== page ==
Words have a profound effect and has the ability to jump start vision, according to a study by psychology professor, in Gary Lupyan, a University of Wisconsin-Madison. He said he has demonstrated the predictive process through manipulating the connection between language and vision in the brain.
The study shows words deeply effect, even on the first electrical twitches of perception. Lupyan's collaborator, Bastien Boutonnet of Leiden University in the Netherlands, showed people dozens of pictures from a group of 10 common objects or animals. Before each picture appeared, participants first heard a word or a nonverbal sound.
The study subjects simply decided whether the word or sound matched the image. The results showed that hearing words versus non-word sounds made a significant difference in a well-known peak in brain activity occurring within one-tenth of a second after the eyes fall on an image.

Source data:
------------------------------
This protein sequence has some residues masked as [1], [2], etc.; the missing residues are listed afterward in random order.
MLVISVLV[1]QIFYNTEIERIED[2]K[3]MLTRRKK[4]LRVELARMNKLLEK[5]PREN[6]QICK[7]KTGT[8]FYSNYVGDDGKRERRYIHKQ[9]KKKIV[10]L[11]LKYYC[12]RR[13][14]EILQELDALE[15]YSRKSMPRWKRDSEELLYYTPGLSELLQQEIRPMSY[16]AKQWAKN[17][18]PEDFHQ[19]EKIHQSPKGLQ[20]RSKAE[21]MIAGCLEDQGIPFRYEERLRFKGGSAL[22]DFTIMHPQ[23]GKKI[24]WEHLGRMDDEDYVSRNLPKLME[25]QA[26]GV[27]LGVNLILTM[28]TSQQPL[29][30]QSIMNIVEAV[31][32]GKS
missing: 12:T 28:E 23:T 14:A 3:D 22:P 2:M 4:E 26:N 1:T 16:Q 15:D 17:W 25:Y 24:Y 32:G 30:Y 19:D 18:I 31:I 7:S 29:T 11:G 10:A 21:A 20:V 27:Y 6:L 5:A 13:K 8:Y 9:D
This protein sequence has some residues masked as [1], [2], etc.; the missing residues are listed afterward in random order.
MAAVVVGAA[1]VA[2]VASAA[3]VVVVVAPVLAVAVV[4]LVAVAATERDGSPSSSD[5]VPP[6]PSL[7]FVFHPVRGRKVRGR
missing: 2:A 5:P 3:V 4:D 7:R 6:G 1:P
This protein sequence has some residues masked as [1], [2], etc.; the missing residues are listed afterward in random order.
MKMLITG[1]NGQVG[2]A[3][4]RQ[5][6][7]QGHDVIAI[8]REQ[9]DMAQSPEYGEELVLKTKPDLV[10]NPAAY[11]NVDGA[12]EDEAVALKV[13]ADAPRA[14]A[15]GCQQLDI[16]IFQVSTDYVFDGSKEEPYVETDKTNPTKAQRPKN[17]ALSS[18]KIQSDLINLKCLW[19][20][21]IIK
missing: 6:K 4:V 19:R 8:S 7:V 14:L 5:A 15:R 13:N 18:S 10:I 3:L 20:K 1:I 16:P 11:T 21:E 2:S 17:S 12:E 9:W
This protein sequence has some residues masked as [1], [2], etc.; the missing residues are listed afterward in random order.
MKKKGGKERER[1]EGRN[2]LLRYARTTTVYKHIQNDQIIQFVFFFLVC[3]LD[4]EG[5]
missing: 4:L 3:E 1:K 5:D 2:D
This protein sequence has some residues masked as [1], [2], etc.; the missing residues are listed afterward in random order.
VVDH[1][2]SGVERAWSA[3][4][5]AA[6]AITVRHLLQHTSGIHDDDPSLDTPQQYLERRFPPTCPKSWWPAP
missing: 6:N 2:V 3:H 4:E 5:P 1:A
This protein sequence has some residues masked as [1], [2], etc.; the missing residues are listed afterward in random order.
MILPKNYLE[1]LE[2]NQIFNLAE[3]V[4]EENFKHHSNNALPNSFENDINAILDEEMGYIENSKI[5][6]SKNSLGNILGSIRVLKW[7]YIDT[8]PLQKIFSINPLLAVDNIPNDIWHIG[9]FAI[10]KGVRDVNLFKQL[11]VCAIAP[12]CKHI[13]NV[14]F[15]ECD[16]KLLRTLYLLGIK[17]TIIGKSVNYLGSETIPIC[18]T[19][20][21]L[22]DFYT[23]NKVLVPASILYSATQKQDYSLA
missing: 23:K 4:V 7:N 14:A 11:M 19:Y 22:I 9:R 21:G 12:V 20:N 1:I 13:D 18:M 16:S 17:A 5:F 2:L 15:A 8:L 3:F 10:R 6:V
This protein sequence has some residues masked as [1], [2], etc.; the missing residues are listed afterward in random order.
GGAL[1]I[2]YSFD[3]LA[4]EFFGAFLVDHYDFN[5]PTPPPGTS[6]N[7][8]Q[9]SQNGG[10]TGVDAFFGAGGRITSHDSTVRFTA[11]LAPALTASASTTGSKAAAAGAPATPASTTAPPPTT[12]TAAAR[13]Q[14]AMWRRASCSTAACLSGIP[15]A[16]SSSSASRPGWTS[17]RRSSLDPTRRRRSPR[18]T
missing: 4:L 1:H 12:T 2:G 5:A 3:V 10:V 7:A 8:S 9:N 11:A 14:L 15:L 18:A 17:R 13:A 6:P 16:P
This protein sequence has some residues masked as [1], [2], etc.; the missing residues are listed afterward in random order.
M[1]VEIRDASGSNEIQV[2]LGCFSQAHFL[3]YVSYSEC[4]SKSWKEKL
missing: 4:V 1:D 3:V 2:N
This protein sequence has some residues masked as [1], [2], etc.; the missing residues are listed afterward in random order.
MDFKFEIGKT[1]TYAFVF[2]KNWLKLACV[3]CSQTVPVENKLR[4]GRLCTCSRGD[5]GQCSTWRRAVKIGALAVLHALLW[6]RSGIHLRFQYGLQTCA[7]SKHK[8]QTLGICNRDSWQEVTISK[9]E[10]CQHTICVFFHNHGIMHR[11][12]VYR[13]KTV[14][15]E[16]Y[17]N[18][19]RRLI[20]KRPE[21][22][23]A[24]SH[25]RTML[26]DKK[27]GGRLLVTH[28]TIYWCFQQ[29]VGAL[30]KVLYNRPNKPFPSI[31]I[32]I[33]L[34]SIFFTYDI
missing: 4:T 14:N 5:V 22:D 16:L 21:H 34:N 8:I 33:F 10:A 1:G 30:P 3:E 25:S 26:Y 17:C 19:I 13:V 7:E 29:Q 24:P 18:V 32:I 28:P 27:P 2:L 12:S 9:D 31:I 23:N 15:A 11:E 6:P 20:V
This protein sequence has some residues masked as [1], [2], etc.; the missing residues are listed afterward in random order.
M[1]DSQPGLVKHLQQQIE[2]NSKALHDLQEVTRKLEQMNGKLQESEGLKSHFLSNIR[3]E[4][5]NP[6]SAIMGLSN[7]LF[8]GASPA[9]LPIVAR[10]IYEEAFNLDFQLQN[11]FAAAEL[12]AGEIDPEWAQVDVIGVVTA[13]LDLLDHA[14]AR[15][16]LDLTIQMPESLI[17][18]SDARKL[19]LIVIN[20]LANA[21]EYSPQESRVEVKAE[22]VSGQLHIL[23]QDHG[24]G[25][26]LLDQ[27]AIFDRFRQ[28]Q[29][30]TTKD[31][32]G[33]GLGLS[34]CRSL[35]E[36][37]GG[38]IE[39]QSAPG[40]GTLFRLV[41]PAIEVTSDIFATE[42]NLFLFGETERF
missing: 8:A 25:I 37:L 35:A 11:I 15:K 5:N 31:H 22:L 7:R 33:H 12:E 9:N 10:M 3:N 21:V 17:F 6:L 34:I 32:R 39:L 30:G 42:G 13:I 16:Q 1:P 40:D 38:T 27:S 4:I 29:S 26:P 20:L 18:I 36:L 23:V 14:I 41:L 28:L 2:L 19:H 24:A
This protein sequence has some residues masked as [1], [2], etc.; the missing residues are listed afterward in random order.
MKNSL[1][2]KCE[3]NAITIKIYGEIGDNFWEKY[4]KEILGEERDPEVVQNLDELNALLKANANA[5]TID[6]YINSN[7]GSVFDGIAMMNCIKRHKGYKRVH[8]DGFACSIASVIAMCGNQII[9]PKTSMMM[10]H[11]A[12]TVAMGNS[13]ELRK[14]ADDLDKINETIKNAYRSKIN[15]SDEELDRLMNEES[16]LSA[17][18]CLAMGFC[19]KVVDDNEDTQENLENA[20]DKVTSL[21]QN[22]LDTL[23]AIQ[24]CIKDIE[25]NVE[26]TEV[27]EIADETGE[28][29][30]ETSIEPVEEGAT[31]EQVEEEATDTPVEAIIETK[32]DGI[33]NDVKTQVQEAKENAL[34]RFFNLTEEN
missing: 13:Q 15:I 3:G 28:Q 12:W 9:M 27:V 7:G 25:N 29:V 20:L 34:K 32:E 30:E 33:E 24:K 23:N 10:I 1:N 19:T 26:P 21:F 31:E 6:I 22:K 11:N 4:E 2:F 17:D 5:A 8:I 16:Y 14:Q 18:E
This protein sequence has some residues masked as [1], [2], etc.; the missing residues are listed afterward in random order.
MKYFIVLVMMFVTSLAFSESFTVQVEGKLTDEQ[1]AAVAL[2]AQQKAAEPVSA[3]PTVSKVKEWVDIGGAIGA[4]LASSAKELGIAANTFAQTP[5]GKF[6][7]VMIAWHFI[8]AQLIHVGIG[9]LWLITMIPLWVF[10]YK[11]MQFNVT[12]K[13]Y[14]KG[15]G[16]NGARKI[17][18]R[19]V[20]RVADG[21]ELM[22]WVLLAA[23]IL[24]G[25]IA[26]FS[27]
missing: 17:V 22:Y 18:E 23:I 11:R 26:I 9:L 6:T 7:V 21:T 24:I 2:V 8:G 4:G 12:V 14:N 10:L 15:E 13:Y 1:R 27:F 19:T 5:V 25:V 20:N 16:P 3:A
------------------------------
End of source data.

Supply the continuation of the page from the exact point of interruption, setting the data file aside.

It's the first study to show that a word cue, or a cue of any kind, had such a basic effect on the way the brain processes visual information. Lupyan said that words were ideal for activating categories in the mind.
Language allows people a uniquely human way of thinking in generalities. This ability to transcend the specifics and think about the general may be critically important to logic, mathematics, science, and even complex social interactions.
The study is published in The Journal of Neuroscience